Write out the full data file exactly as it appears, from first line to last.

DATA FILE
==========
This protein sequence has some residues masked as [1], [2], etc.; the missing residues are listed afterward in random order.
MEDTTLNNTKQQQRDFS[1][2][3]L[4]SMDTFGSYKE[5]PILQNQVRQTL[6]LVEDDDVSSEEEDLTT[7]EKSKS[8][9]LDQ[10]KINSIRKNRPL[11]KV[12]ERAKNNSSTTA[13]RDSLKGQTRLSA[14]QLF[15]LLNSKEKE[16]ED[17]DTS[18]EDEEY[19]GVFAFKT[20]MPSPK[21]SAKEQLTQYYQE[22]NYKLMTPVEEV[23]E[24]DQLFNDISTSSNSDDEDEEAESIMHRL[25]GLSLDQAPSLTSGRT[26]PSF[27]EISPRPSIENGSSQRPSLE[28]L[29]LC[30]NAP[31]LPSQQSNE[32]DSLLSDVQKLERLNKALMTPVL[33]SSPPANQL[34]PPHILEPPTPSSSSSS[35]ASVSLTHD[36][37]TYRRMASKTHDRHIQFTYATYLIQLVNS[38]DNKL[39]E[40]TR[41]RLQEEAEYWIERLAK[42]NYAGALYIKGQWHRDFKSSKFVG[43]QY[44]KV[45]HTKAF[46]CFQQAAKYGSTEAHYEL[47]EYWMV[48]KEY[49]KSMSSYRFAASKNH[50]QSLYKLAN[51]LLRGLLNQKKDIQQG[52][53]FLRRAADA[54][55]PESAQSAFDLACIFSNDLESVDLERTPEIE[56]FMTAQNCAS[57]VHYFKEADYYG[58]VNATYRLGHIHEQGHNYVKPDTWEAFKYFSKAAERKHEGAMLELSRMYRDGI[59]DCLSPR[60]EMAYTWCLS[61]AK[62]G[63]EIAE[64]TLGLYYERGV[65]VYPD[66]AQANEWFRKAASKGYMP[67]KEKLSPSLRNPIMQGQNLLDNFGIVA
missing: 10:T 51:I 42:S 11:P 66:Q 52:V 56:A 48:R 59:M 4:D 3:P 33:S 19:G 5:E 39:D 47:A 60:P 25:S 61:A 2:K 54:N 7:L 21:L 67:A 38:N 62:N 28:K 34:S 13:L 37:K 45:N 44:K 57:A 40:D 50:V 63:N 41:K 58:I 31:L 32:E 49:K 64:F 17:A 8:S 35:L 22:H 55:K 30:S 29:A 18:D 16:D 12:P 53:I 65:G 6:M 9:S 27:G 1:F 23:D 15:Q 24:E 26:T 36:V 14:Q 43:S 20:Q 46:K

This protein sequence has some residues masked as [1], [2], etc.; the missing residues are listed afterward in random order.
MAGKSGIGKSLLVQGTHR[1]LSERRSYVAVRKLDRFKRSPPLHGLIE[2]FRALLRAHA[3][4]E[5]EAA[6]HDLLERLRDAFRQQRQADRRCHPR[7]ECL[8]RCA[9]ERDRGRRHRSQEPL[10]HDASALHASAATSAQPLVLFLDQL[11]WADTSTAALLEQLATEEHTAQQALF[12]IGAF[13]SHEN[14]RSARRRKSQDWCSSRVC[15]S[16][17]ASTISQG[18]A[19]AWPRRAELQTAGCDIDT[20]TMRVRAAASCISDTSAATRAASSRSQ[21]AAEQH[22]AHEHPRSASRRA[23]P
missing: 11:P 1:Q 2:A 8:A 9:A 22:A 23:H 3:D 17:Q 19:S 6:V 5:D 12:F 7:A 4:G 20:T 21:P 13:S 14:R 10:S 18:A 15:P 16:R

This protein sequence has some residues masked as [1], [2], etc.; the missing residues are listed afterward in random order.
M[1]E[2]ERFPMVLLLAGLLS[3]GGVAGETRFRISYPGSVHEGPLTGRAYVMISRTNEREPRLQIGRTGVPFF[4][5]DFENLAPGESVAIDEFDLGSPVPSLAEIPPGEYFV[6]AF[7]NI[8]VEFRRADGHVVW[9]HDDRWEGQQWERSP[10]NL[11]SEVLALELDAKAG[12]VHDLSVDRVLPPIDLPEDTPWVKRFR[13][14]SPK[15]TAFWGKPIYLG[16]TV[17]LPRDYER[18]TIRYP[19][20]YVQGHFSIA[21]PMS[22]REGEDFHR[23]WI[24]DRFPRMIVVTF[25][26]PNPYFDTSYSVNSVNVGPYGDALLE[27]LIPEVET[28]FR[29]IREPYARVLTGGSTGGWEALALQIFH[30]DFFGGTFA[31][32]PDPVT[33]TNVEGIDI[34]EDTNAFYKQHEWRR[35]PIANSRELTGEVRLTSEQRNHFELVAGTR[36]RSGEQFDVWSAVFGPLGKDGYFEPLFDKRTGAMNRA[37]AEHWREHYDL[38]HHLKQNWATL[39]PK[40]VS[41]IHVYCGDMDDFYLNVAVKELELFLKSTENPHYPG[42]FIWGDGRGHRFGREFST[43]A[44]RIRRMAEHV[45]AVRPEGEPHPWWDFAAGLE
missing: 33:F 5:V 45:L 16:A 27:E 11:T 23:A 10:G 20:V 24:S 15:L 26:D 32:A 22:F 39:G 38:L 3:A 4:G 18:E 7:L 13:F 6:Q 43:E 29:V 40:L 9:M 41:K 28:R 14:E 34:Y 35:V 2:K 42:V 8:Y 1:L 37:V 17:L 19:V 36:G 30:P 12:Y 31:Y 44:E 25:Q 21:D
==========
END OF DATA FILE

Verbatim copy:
This protein sequence has some residues masked as [1], [2], etc.; the missing residues are listed afterward in random order.
MEDTTLNNTKQQQRDFS[1][2][3]L[4]SMDTFGSYKE[5]PILQNQVRQTL[6]LVEDDDVSSEEEDLTT[7]EKSKS[8][9]LDQ[10]KINSIRKNRPL[11]KV[12]ERAKNNSSTTA[13]RDSLKGQTRLSA[14]QLF[15]LLNSKEKE[16]ED[17]DTS[18]EDEEY[19]GVFAFKT[20]MPSPK[21]SAKEQLTQYYQE[22]NYKLMTPVEEV[23]E[24]DQLFNDISTSSNSDDEDEEAESIMHRL[25]GLSLDQAPSLTSGRT[26]PSF[27]EISPRPSIENGSSQRPSLE[28]L[29]LC[30]NAP[31]LPSQQSNE[32]DSLLSDVQKLERLNKALMTPVL[33]SSPPANQL[34]PPHILEPPTPSSSSSS[35]ASVSLTHD[36][37]TYRRMASKTHDRHIQFTYATYLIQLVNS[38]DNKL[39]E[40]TR[41]RLQEEAEYWIERLAK[42]NYAGALYIKGQWHRDFKSSKFVG[43]QY[44]KV[45]HTKAF[46]CFQQAAKYGSTEAHYEL[47]EYWMV[48]KEY[49]KSMSSYRFAASKNH[50]QSLYKLAN[51]LLRGLLNQKKDIQQG[52][53]FLRRAADA[54][55]PESAQSAFDLACIFSNDLESVDLERTPEIE[56]FMTAQNCAS[57]VHYFKEADYYG[58]VNATYRLGHIHEQGHNYVKPDTWEAFKYFSKAAERKHEGAMLELSRMYRDGI[59]DCLSPR[60]EMAYTWCLS[61]AK[62]G[63]EIAE[64]TLGLYYERGV[65]VYPD[66]AQANEWFRKAASKGYMP[67]KEKLSPSLRNPIMQGQNLLDNFGIVA
missing: 10:T 51:I 42:S 11:P 66:Q 52:V 56:A 48:R 59:M 4:D 3:P 33:S 19:G 5:E 39:D 47:A 60:P 25:S 61:A 2:K 54:N 7:L 21:L 67:A 38:N 62:N 28:K 34:S 13:L 37:K 45:N 44:K 57:A 40:D 50:V 63:N 41:K 58:I 31:L 32:E 49:K 64:F 17:A 8:S 35:L 22:H 55:K 30:S 29:A 18:D 16:D 12:P 53:I 65:G 6:M 9:S 27:G 1:F 23:D 15:Q 24:E 26:T 36:V 14:Q 43:S 20:Q 46:K

This protein sequence has some residues masked as [1], [2], etc.; the missing residues are listed afterward in random order.
MAGKSGIGKSLLVQGTHR[1]LSERRSYVAVRKLDRFKRSPPLHGLIE[2]FRALLRAHA[3][4]E[5]EAA[6]HDLLERLRDAFRQQRQADRRCHPR[7]ECL[8]RCA[9]ERDRGRRHRSQEPL[10]HDASALHASAATSAQPLVLFLDQL[11]WADTSTAALLEQLATEEHTAQQALF[12]IGAF[13]SHEN[14]RSARRRKSQDWCSSRVC[15]S[16][17]ASTISQG[18]A[19]AWPRRAELQTAGCDIDT[20]TMRVRAAASCISDTSAATRAASSRSQ[21]AAEQH[22]AHEHPRSASRRA[23]P
missing: 11:P 1:Q 2:A 8:A 9:A 22:A 23:H 3:D 17:Q 19:S 6:V 5:D 12:F 7:A 4:G 20:T 21:P 13:S 14:R 10:S 18:A 15:P 16:R

This protein sequence has some residues masked as [1], [2], etc.; the missing residues are listed afterward in random order.
M[1]E[2]ERFPMVLLLAGLLS[3]GGVAGETRFRISYPGSVHEGPLTGRAYVMISRTNEREPRLQIGRTGVPFF[4][5]DFENLAPGESVAIDEFDLGSPVPSLAEIPPGEYFV[6]AF[7]NI[8]VEFRRADGHVVW[9]HDDRWEGQQWERSP[10]NL[11]SEVLALELDAKAG[12]VHDLSVDRVLPPIDLPEDTPWVKRFR[13][14]SPK[15]TAFWGKPIYLG[16]TV[17]LPRDYER[18]TIRYP[19][20]YVQGHFSIA[21]PMS[22]REGEDFHR[23]WI[24]DRFPRMIVVTF[25][26]PNPYFDTSYSVNSVNVGPYGDALLE[27]LIPEVET[28]FR[29]IREPYARVLTGGSTGGWEALALQIFH[30]DFFGGTFA[31][32]PDPVT[33]TNVEGIDI[34]EDTNAFYKQHEWRR[35]PIANSRELTGEVRLTSEQRNHFELVAGTR[36]RSGEQFDVWSAVFGPLGKDGYFEPLFDKRTGAMNRA[37]AEHWREHYDL[38]HHLKQNWATL[39]PK[40]VS[41]IHVYCGDMDDFYLNVAVKELELFLKSTENPHYPG[42]FIWGDGRGHRFGREFST[43]A[44]RIRRMAEHV[45]AVRPEGEPHPWWDFAAGLE
missing: 33:F 5:V 45:L 16:A 27:E 11:T 23:A 10:G 20:V 24:S 15:L 26:D 32:A 22:F 39:G 38:L 3:A 4:G 18:E 7:L 13:F 6:Q 43:E 29:V 40:L 9:M 41:K 28:R 14:E 34:Y 35:V 2:K 42:V 8:Y 1:L 37:V 17:L 19:V 36:G 30:P 12:Y 31:Y 44:E 25:Q 21:D